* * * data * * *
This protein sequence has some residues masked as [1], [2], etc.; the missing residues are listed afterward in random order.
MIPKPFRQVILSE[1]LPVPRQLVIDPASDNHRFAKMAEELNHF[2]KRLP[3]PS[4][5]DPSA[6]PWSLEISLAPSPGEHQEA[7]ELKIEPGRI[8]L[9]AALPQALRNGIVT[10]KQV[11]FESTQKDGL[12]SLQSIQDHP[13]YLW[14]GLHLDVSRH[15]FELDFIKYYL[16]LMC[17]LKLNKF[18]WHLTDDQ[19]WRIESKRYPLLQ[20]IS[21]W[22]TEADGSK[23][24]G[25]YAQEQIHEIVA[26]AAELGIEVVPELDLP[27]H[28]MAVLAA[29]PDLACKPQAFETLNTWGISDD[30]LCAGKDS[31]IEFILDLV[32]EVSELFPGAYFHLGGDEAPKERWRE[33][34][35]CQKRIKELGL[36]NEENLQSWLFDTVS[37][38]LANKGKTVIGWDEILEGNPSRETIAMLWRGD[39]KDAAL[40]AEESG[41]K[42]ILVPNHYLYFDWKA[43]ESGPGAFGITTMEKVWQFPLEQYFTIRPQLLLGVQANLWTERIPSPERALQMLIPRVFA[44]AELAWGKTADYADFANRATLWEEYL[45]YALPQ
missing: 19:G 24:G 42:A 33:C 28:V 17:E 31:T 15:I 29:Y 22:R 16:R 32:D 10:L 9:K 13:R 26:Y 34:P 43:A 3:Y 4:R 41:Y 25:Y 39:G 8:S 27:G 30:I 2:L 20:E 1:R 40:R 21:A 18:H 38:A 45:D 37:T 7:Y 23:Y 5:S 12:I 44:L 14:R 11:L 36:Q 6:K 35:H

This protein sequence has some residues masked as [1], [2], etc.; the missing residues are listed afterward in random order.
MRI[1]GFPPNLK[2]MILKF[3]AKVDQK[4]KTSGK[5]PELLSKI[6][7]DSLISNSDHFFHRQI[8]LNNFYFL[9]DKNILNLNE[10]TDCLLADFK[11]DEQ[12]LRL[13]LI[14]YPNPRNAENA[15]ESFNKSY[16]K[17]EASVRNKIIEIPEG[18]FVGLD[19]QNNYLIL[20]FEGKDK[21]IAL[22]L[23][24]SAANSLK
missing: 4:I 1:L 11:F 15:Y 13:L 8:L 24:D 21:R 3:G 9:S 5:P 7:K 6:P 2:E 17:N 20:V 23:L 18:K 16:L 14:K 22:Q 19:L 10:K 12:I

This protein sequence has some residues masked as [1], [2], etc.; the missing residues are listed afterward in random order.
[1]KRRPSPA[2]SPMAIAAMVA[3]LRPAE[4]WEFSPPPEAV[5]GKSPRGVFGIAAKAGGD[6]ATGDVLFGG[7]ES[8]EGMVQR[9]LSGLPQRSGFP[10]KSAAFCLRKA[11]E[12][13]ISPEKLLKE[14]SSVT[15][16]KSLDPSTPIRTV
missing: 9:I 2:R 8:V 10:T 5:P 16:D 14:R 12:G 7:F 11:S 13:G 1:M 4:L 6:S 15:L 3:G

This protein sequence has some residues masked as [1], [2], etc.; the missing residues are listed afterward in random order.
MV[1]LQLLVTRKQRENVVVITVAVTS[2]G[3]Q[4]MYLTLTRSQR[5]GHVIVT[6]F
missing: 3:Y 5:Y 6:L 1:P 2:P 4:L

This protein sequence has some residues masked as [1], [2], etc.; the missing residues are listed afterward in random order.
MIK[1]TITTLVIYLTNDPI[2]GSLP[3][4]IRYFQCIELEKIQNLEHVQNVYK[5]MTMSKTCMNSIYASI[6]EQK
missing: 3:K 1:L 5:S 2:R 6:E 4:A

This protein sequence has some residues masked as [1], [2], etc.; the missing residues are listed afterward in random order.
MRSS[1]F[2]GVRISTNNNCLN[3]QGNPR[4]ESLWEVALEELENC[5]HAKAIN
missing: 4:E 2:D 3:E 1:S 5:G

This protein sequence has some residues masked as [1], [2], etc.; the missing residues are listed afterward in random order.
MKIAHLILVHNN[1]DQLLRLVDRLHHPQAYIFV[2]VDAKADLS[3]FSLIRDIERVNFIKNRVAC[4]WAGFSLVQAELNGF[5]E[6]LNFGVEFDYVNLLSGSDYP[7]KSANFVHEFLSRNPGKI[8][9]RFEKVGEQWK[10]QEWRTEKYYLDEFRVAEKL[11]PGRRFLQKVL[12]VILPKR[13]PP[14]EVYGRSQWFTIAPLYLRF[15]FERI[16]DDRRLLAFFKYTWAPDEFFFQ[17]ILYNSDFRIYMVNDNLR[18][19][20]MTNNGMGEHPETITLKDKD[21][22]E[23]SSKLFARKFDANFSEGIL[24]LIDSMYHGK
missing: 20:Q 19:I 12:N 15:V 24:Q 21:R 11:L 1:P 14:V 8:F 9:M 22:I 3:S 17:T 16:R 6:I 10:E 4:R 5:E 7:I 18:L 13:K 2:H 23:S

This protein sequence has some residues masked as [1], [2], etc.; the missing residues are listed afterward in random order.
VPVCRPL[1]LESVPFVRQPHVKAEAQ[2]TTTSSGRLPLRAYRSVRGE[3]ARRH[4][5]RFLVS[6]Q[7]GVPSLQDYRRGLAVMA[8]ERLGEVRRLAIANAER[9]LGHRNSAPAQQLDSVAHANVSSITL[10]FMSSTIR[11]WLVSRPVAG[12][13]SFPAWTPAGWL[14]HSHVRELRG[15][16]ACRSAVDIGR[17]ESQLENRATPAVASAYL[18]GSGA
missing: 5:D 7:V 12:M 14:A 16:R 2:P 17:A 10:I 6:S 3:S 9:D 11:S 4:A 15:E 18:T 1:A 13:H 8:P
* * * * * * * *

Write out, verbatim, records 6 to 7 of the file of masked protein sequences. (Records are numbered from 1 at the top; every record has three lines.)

This protein sequence has some residues masked as [1], [2], etc.; the missing residues are listed afterward in random order.
MRSS[1]F[2]GVRISTNNNCLN[3]QGNPR[4]ESLWEVALEELENC[5]HAKAIN
missing: 4:E 2:D 3:E 1:S 5:G

This protein sequence has some residues masked as [1], [2], etc.; the missing residues are listed afterward in random order.
MKIAHLILVHNN[1]DQLLRLVDRLHHPQAYIFV[2]VDAKADLS[3]FSLIRDIERVNFIKNRVAC[4]WAGFSLVQAELNGF[5]E[6]LNFGVEFDYVNLLSGSDYP[7]KSANFVHEFLSRNPGKI[8][9]RFEKVGEQWK[10]QEWRTEKYYLDEFRVAEKL[11]PGRRFLQKVL[12]VILPKR[13]PP[14]EVYGRSQWFTIAPLYLRF[15]FERI[16]DDRRLLAFFKYTWAPDEFFFQ[17]ILYNSDFRIYMVNDNLR[18][19][20]MTNNGMGEHPETITLKDKD[21][22]E[23]SSKLFARKFDANFSEGIL[24]LIDSMYHGK
missing: 20:Q 19:I 12:N 15:V 24:Q 21:R 11:L 1:P 14:V 8:F 9:M 22:I 3:S 17:T 16:R 6:I 10:E 4:R 5:E 7:I 18:L 13:K 2:H 23:S